Tuesday, April 7, 2009

Public Diplomacy and Dissent

The image presented here is useful in considering the role of dissent in Public Diplomacy. With the definitions of public diplomacy that include an aspect of influencing foreign publics to indirectly influence a country's government, I am wondering just how useful a public diplomacy campaign focused on those who dissent in the context of an authoritarian regime. Though there have been tenuous alliances with countries from Pakistan to Saudi Arabia, I think Saudi Arabia is a particularly interesting example. When you have an overwhelming ceiling on upward mobility in the structure of governance, you are left with forming exchange programs that basically woo the princes of the House of Saud in order to gain favor when their turn comes about. Most of the ways that U.S. Public Diplomacy would seek to engage only reinforce the say-do gap rather than address it and work to reduce it in the "take-offs" before the "crash landings."

Sure, you may make some headway when it comes to womens' issues, but the ground given up by a government like Saudi Arabia is only really ground ceded in order to maintain the locus of power in the country. Similar to the way the discussion ended on the political elite in China. Reforms and new notions are acceptable insofar as they can be manipulated to benefit of those in power. The moment a elite-determined line is crossed, the crackdowns happen.

I say this and then I read the transcripts from a Frontline story done and the comic makes sense from King Abdullah's comments. It is easy to see that there is amity between the leaders of the two countries and repeated references to being friends of the American people:

Can you say in just a few words what's your vision for the future of Saudi Arabia?

God willing, a prosperous future.

What is the legitimacy of the monarchy based on?

The legitimacy is the Islamic shari'a, Islam and the glorious Quran.

Do you expect this to ever become a representative democracy?

I believe it is now a democracy.

What did you tell President Bush, what was your advice to him before the invasion of Iraq?

This is the question that you should address to Bush, it is not my right to answer anymore. Before expressing my opinion to the President, it was my prerogative, but once I told it to him, it is now his own.

photo of crown prince abdullah
They have no objective or goal but to harm human beings. And unfortunately, they have tainted the reputation of Muslims in the whole world.

When you visited Crawford, Texas, what was the message that you were carrying for President Bush?

I carried to President Bush all esteem and respect and friendship to the people of America. When I saw President Bush I was convinced by his wise leadership, and I wish him all success for the next step.

You also brought newspapers and video tapes. What was the purpose?

Yes, some. I wanted to show the President what was going on in Palestine. That's it.

Did he respond appropriately?

I believe so.

I have one last question. If your father King Abd al-Aziz were here today, what would he think of the country as it is today?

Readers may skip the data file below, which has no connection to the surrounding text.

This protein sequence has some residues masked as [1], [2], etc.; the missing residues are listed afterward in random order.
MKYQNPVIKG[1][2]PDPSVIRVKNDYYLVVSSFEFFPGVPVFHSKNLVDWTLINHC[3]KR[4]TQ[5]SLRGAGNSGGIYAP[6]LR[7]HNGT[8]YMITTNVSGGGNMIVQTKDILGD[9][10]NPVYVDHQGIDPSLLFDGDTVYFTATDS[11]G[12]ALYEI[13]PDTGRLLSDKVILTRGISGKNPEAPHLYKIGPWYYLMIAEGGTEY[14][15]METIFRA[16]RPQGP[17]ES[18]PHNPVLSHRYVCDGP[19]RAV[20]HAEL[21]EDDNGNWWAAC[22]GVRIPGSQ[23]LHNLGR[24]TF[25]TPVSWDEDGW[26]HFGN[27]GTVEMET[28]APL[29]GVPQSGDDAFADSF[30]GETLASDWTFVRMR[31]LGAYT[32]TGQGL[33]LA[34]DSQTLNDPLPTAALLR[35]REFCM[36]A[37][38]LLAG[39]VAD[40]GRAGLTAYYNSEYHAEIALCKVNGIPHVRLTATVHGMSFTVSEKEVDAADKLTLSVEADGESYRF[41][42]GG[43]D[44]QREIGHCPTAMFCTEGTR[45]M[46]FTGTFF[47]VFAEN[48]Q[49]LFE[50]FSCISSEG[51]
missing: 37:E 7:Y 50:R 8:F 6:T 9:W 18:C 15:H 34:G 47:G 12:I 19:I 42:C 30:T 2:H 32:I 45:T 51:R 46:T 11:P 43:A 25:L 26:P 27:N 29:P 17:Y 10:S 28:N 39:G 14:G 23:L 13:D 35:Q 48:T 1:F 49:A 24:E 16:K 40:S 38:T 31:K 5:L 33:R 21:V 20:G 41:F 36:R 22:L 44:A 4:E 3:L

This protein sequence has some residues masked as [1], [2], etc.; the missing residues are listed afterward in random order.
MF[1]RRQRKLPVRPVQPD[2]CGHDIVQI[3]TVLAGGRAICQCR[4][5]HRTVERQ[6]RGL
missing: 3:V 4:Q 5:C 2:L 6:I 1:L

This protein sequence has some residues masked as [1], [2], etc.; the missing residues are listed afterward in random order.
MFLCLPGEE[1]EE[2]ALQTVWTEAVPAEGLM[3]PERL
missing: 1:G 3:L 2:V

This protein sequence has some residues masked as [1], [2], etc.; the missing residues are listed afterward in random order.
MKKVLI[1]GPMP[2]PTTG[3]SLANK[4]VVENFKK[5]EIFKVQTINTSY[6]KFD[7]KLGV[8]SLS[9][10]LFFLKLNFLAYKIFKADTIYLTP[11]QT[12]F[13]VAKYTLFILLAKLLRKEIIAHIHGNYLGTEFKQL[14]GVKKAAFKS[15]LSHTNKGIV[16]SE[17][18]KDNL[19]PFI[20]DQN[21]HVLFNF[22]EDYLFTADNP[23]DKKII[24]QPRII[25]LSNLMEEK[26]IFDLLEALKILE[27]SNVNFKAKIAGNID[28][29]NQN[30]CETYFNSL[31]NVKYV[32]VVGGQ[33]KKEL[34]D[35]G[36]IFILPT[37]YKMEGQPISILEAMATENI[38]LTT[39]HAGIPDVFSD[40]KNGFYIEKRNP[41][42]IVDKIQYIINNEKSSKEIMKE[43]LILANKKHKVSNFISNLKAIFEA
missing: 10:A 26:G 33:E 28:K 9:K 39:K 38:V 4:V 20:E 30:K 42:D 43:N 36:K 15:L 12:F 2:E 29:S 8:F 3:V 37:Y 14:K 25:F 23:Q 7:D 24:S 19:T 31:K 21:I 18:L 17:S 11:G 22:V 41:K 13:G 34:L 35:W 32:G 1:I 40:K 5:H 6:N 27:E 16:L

Well, King Abd al-Aziz had a wide long-term vision. I believe without any doubt that he would be pleased.

…What would he think of Al Qaeda, the fundamentalists, extremists?

God knows.

Do you think there is a similarity between your struggle and his?

No, the Ikhwan's objective was power-sharing but these are criminals. They have no objective or goal but to harm human beings. And unfortunately, they have tainted the reputation of Muslims in the whole world. That is the thing that we need people to know about Islam, its history, its principles and Muslims. The truth is that those people only represent the devil.

Thank you. My regards to the American people, our friends.

Then, Bandar bin Sultan (Ambassador to the U.S.) has some interesting answers in an interview about the relationship between Al Qaeda and other fundamentalist dissidents in Saudi Arabia:

But they are without popular support in your country?

If there were popular support, their ambassador would be talking to you now. If they had popular support, he wouldn't be hiding in Afghanistan. Look, Saudi Arabia -- I believe personally, and I think my government, my leadership believes, and our people -- you cannot govern people in spite of their will forever. ... History tells us it's not doable. ...

So for us in Saudi Arabia, we are extraordinarily sensitive to our people's feeling. ... My family has been in leadership position since 1747. Now, you can call us many things, but politically stupid we are not. And we make our decisions based on one simple fact. Does it sound good [in] downtown Riyadh or not? We don't ask ourself does it sound good on CNN, or downtown Washington, or London, or Washington Post. ... We are constantly keeping our thumb on the pulse of our people.

That is why, for example, you don't find any Saudi community living overseas. There is no Saudi-American or Saudi-British community. You have Irish-American, you have Egyptian-American, Lebanese-American. Ask yourself why. How come people who go study overseas, who live overseas, do business overseas, always come home?

Except the dissidents, except the people who say that they can't say what they want to say.